• Advertisement

Archived

This topic is now archived and is closed to further replies.

Function Pointers

This topic is 6451 days old which is more than the 365 day threshold we allow for new replies. Please post a new topic.

If you intended to correct an error in the post then please contact us.

Recommended Posts

I''m gonna keep a crackin at it, but if anyone has a short snippet readily availible, i would really appreiciate a function pointer class property example... The only book I have that even mentions them is LaMonthe''s "Tricks of the Window''s Game Programming Gurus" and there''s only two sentences, and 5 lines of code... not in a class...

Share this post


Link to post
Share on other sites
Advertisement
Function pointer class property? sounds scary.

Really, the only use (i have found) for function pointers are:

1) Arrays of function pointers
2) Simulating a class in C
3) For some crazy reason you need the address of the function

Edited by - ImmaGNUman on June 25, 2000 9:51:01 PM

Share this post


Link to post
Share on other sites
My version of a function pointer class property example...?...!

    
typedef int (*SORTPROC)(NODE *pNode, float fValue);

void Sort(TREE *pTree, SORTPROC *SortProc)
{
SortProc(pNode, fValue);
}

int NewSortProc(NODE *pNode, float fValue)
{
return pNode->fValue - fValue;
}

int Main()
{
Sort(pTree, (SORTPROC)NewSortProc);
}


Is this what you mean?

Share this post


Link to post
Share on other sites
Speed in the Message Pump

I don't want to have to make an object dereferenced function call for each WM_ case... particlularily the on idle Render();

something like

CWindow* MyWindow;
CWorld* Toril;
//init
//init
//init

MyWindow->SetRenderFunc(Toril->Render);
...
Just like the GLUT messsage pump...

You send WinProc as a funtion pointer... why can't I do it?

And that example LaMonthe gives don't work!

Edited by - Magmai Kai Holmlor on June 25, 2000 9:58:12 PM

Share this post


Link to post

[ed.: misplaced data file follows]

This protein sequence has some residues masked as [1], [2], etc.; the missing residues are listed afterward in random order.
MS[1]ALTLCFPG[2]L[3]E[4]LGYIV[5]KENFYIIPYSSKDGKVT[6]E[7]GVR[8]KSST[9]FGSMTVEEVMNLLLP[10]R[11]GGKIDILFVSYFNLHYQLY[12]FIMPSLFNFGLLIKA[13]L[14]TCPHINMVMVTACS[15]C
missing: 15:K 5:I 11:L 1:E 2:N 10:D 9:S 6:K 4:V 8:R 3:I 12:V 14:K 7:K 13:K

Share on other sites
quote:
Original post by baskuenen

My version of a function pointer class property example...?...!

        
typedef int (*SORTPROC)(NODE *pNode, float fValue);

void Sort(TREE *pTree, SORTPROC *SortProc)
{
SortProc(pNode, fValue);
}

int NewSortProc(NODE *pNode, float fValue)
{
return pNode->fValue - fValue;
}

int Main()
{
Sort(pTree, (SORTPROC)NewSortProc);
}


Is this what you mean?





very close, thanks

Share this post


Link to post
Share on other sites
    
typedef int NODE;
typedef int TREE;
typedef int (*SORTPROC)(NODE *pNode, float fValue);
void Sort(TREE *pTree, SORTPROC *SortProc)
{
NODE* pNode;
float fValue;
SortProc(pNode, fValue);
}
int NewSortProc(NODE *pNode, float fValue)
{
return pNode->fValue - fValue;
}
int Main()
{
Sort(pTree, (SORTPROC)NewSortProc);
}

gives me a:
winmain.cpp(26) : error C2064: term does not evaluate to a function
on
SortProc(pNode, fValue);
in the Sort(TREE...) function...

Share this post


Link to post
Share on other sites
They are required to load functions from a dynamically loaded library I think.

---
www.crazycrackerz.org

Share this post


Link to post
Share on other sites
Argh, I still can't get it to work...

Any function pointer assignment snippets?

cannot convert parameter 1 from 'void (void)' to 'void (__cdecl *)(void)'

when I try...

...

oh lordy, it's somethin' to do with the class contained function...
it works with a function not in a class...

...

ahhh duh, it's gotta be static - i already knew that

...

Oh this is getting ugly... It can't be static, I gotta access stuff in the calling object... could make the properties static...

...

Is it possible to resovle this?
cannot convert from 'void (__thiscall CWorld::*)(void)' to 'void (__cdecl *)(void)'

hum, i have an idea... more to follow, in case you ever want to do this...

Edited by - Magmai Kai Holmlor on June 25, 2000 10:56:47 PM

Share this post


Link to post
Share on other sites
How about another approach:
Make your own virtual functions in a base class, and overide them in a derived class. This way you can let C++ handle the function ptrs for you. Why not put C++ to full use...

Short example:
    
class BaseWindow
{
protected:
virtual LRESULT OnPaint(WPARAM wParam, LPARAM lParam);
virtual LRESULT OnWhatever(WPARAM wParam, LPARAM lParam);
};

class AnotherWindow: public BaseWindow
{
protected:
LRESULT OnPaint(WPARAM wParam, LPARAM lParam);
};


Share this post


Link to post
Share on other sites
I'll still have the same problem.

I'll have to derefence a pointer to get to the actual function I want to call.

The Render() function is in a different class...

Edited by - Magmai Kai Holmlor on June 25, 2000 11:06:09 PM

Share this post


Link to post
Share on other sites
quote:

...

CWindow* MyWindow;
CWorld* Toril;
//init
//init
//init

MyWindow->SetRenderFunc(Toril->Render);